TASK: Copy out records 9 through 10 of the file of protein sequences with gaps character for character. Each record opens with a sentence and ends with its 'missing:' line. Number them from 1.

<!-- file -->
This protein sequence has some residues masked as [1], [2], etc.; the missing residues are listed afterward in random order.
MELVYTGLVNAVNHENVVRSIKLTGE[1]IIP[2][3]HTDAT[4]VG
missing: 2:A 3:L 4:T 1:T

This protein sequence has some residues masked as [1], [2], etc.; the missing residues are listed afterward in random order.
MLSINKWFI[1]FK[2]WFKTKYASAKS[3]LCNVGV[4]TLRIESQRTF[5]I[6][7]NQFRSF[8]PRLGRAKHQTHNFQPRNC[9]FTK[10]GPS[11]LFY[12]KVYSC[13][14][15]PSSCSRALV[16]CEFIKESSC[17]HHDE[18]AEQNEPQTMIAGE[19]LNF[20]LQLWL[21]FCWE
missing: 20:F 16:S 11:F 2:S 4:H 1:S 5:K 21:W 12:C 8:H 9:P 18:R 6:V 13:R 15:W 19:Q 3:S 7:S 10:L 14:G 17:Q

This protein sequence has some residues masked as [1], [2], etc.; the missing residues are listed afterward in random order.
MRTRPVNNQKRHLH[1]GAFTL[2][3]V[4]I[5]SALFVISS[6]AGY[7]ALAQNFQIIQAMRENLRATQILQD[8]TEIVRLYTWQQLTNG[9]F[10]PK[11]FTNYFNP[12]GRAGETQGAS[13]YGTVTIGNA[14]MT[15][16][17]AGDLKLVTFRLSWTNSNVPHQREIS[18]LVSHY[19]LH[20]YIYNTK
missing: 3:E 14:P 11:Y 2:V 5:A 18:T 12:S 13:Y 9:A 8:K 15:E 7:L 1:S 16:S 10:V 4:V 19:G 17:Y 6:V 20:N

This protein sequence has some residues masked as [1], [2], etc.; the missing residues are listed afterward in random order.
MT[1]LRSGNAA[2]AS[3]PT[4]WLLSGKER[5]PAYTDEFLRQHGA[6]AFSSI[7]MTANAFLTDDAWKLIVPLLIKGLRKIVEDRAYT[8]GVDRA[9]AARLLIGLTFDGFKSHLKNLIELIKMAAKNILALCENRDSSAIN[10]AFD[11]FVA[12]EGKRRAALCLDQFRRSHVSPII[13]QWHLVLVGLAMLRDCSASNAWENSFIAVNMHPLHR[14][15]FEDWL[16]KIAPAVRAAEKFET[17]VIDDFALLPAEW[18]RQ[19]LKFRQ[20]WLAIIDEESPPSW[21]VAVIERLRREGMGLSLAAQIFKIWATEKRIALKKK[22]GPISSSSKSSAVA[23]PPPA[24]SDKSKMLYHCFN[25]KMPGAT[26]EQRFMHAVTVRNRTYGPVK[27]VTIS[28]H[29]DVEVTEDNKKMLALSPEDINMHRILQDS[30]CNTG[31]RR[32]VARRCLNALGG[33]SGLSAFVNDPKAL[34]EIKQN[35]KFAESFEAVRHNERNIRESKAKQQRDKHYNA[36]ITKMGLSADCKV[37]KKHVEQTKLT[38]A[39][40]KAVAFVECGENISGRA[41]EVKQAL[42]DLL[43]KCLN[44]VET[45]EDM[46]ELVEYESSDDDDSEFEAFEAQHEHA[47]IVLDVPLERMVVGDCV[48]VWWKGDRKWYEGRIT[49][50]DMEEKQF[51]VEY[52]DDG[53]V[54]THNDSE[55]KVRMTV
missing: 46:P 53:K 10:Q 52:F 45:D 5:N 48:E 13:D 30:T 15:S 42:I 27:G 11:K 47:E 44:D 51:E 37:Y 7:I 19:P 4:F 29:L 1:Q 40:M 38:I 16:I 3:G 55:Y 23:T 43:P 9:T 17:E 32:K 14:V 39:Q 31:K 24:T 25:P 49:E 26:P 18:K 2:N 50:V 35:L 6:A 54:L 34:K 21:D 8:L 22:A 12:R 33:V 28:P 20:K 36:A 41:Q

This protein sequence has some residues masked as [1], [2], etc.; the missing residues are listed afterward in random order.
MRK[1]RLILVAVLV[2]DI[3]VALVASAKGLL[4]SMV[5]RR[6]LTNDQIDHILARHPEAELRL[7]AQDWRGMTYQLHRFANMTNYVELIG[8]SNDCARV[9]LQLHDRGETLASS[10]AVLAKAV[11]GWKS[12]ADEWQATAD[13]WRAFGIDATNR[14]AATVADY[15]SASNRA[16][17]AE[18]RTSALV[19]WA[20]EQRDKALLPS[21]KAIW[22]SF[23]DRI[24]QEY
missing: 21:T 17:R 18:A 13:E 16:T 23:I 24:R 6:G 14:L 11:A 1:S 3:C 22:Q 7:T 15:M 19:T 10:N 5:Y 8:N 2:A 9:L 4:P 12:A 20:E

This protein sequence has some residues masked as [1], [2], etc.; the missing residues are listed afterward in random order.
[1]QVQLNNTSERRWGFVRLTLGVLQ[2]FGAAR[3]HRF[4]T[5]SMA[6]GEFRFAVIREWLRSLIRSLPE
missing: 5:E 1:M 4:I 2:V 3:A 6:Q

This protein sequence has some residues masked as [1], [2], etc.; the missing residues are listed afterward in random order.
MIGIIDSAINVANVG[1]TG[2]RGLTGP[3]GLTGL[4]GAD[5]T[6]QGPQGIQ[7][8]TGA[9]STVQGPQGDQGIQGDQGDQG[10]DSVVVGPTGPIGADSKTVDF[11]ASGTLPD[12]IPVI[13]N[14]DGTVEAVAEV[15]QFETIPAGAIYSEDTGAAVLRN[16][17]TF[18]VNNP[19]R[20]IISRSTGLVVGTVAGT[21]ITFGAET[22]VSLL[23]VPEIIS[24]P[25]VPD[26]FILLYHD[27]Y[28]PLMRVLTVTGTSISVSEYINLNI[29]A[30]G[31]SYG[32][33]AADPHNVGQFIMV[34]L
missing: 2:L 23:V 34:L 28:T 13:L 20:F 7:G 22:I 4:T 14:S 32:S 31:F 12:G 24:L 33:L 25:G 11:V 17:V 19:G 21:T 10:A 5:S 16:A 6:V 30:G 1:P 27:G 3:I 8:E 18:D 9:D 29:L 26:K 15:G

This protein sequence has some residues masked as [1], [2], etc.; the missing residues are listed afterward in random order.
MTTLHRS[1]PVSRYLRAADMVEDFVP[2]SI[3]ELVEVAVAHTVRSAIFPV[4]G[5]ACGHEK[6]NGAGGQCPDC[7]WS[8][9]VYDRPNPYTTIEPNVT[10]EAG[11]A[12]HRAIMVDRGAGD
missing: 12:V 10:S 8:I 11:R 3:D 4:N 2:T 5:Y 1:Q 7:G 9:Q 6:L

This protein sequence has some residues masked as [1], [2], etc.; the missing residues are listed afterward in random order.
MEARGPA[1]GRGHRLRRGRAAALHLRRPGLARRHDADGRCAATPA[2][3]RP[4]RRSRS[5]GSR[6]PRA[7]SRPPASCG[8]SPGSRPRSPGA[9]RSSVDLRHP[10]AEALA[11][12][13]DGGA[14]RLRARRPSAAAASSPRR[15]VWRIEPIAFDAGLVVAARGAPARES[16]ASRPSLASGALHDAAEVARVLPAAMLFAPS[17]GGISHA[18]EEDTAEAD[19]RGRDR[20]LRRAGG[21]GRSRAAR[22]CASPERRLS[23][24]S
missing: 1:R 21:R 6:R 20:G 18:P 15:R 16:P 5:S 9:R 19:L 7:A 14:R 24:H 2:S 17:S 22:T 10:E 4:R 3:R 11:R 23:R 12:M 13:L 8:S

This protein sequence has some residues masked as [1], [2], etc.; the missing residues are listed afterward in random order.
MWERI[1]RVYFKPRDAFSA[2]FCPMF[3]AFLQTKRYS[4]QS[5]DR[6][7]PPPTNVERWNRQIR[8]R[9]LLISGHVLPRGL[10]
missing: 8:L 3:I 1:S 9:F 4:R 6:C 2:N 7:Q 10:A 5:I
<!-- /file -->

This protein sequence has some residues masked as [1], [2], etc.; the missing residues are listed afterward in random order.
MEARGPA[1]GRGHRLRRGRAAALHLRRPGLARRHDADGRCAATPA[2][3]RP[4]RRSRS[5]GSR[6]PRA[7]SRPPASCG[8]SPGSRPRSPGA[9]RSSVDLRHP[10]AEALA[11][12][13]DGGA[14]RLRARRPSAAAASSPRR[15]VWRIEPIAFDAGLVVAARGAPARES[16]ASRPSLASGALHDAAEVARVLPAAMLFAPS[17]GGISHA[18]EEDTAEAD[19]RGRDR[20]LRRAGG[21]GRSRAAR[22]CASPERRLS[23][24]S
missing: 1:R 21:R 6:R 20:G 18:P 15:R 16:P 5:S 9:R 19:L 7:A 14:R 24:H 2:S 17:S 22:T 10:E 4:R 3:R 11:R 23:R 12:M 13:L 8:S

This protein sequence has some residues masked as [1], [2], etc.; the missing residues are listed afterward in random order.
MWERI[1]RVYFKPRDAFSA[2]FCPMF[3]AFLQTKRYS[4]QS[5]DR[6][7]PPPTNVERWNRQIR[8]R[9]LLISGHVLPRGL[10]
missing: 8:L 3:I 1:S 9:F 4:R 6:C 2:N 7:Q 10:A 5:I